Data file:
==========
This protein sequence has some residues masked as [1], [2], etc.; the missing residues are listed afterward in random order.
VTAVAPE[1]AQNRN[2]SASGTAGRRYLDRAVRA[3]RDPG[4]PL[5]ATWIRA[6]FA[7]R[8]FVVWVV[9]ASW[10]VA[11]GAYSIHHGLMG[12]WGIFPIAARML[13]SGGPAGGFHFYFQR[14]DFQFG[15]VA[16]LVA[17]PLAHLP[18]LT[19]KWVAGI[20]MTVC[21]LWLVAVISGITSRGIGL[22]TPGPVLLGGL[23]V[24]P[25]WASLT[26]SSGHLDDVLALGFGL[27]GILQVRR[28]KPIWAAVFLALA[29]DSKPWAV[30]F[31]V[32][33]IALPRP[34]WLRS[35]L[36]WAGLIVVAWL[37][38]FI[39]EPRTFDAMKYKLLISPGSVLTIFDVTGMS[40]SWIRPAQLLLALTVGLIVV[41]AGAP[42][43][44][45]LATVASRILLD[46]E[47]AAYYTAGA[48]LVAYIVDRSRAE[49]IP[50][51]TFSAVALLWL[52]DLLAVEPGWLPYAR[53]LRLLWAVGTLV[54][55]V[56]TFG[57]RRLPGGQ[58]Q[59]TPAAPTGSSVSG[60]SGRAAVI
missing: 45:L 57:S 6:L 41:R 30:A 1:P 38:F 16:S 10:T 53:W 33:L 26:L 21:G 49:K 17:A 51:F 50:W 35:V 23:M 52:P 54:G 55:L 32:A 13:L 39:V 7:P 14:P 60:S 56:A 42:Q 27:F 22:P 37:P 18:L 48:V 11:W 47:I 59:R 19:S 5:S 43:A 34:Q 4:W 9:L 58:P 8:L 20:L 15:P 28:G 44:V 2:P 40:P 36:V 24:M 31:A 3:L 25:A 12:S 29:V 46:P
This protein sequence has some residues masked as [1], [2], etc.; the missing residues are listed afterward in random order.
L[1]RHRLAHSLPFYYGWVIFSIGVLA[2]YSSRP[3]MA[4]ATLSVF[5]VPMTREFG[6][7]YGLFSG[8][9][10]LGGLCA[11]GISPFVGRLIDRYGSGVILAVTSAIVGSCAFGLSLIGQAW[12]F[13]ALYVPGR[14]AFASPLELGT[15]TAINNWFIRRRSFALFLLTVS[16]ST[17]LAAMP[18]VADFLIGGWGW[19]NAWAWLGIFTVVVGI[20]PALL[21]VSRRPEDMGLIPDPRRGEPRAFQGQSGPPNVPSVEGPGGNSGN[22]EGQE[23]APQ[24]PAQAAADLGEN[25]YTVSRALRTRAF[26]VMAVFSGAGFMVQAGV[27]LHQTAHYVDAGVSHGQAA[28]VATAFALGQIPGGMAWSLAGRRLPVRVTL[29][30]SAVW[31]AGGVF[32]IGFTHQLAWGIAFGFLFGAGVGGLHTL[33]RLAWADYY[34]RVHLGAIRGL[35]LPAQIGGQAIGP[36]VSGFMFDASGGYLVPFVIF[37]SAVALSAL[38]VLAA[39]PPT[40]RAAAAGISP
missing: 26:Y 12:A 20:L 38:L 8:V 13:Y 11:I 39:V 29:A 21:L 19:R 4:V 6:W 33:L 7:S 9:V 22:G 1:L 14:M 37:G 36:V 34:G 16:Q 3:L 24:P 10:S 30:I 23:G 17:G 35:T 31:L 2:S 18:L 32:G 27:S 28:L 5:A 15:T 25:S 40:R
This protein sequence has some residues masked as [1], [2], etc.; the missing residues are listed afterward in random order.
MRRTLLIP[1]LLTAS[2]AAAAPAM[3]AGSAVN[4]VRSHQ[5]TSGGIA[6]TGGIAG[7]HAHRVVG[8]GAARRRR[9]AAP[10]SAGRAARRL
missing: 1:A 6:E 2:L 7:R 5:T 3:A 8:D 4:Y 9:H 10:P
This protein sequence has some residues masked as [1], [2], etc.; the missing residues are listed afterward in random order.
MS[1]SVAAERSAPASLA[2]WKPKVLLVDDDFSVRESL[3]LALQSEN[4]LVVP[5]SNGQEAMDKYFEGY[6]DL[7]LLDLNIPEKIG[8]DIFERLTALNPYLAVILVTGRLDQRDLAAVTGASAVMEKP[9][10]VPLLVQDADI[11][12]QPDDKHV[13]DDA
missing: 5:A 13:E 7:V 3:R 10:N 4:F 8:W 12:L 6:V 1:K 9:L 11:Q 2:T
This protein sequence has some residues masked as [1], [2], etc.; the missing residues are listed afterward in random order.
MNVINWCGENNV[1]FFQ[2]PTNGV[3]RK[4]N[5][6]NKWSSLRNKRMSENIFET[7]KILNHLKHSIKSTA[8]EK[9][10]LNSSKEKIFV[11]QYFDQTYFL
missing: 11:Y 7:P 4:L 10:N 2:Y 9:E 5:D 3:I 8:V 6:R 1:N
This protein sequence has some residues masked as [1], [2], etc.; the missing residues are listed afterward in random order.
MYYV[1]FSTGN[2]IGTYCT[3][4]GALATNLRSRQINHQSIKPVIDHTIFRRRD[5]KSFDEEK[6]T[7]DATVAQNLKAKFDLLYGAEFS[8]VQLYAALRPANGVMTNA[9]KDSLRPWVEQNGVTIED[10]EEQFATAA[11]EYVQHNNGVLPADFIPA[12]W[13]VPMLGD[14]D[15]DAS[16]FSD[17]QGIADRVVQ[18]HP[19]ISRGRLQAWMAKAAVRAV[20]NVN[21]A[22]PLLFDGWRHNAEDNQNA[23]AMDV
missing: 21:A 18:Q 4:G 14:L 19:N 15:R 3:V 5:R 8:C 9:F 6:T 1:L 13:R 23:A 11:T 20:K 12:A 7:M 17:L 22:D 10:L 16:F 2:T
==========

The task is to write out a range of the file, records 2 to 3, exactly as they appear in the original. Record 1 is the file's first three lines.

This protein sequence has some residues masked as [1], [2], etc.; the missing residues are listed afterward in random order.
L[1]RHRLAHSLPFYYGWVIFSIGVLA[2]YSSRP[3]MA[4]ATLSVF[5]VPMTREFG[6][7]YGLFSG[8][9][10]LGGLCA[11]GISPFVGRLIDRYGSGVILAVTSAIVGSCAFGLSLIGQAW[12]F[13]ALYVPGR[14]AFASPLELGT[15]TAINNWFIRRRSFALFLLTVS[16]ST[17]LAAMP[18]VADFLIGGWGW[19]NAWAWLGIFTVVVGI[20]PALL[21]VSRRPEDMGLIPDPRRGEPRAFQGQSGPPNVPSVEGPGGNSGN[22]EGQE[23]APQ[24]PAQAAADLGEN[25]YTVSRALRTRAF[26]VMAVFSGAGFMVQAGV[27]LHQTAHYVDAGVSHGQAA[28]VATAFALGQIPGGMAWSLAGRRLPVRVTL[29][30]SAVW[31]AGGVF[32]IGFTHQLAWGIAFGFLFGAGVGGLHTL[33]RLAWADYY[34]RVHLGAIRGL[35]LPAQIGGQAIGP[36]VSGFMFDASGGYLVPFVIF[37]SAVALSAL[38]VLAA[39]PPT[40]RAAAAGISP
missing: 26:Y 12:A 20:L 38:L 8:V 13:Y 11:I 39:V 29:A 21:L 19:R 4:V 6:W 33:L 7:S 9:V 22:G 1:L 14:M 37:G 36:V 34:G 16:Q 3:L 24:P 10:S 30:I 23:G 17:G 35:T 31:L 2:S 18:L 32:G 27:S 28:L 5:A 15:T 25:S 40:R
This protein sequence has some residues masked as [1], [2], etc.; the missing residues are listed afterward in random order.
MRRTLLIP[1]LLTAS[2]AAAAPAM[3]AGSAVN[4]VRSHQ[5]TSGGIA[6]TGGIAG[7]HAHRVVG[8]GAARRRR[9]AAP[10]SAGRAARRL
missing: 1:A 6:E 2:L 7:R 5:T 3:A 8:D 4:Y 9:H 10:P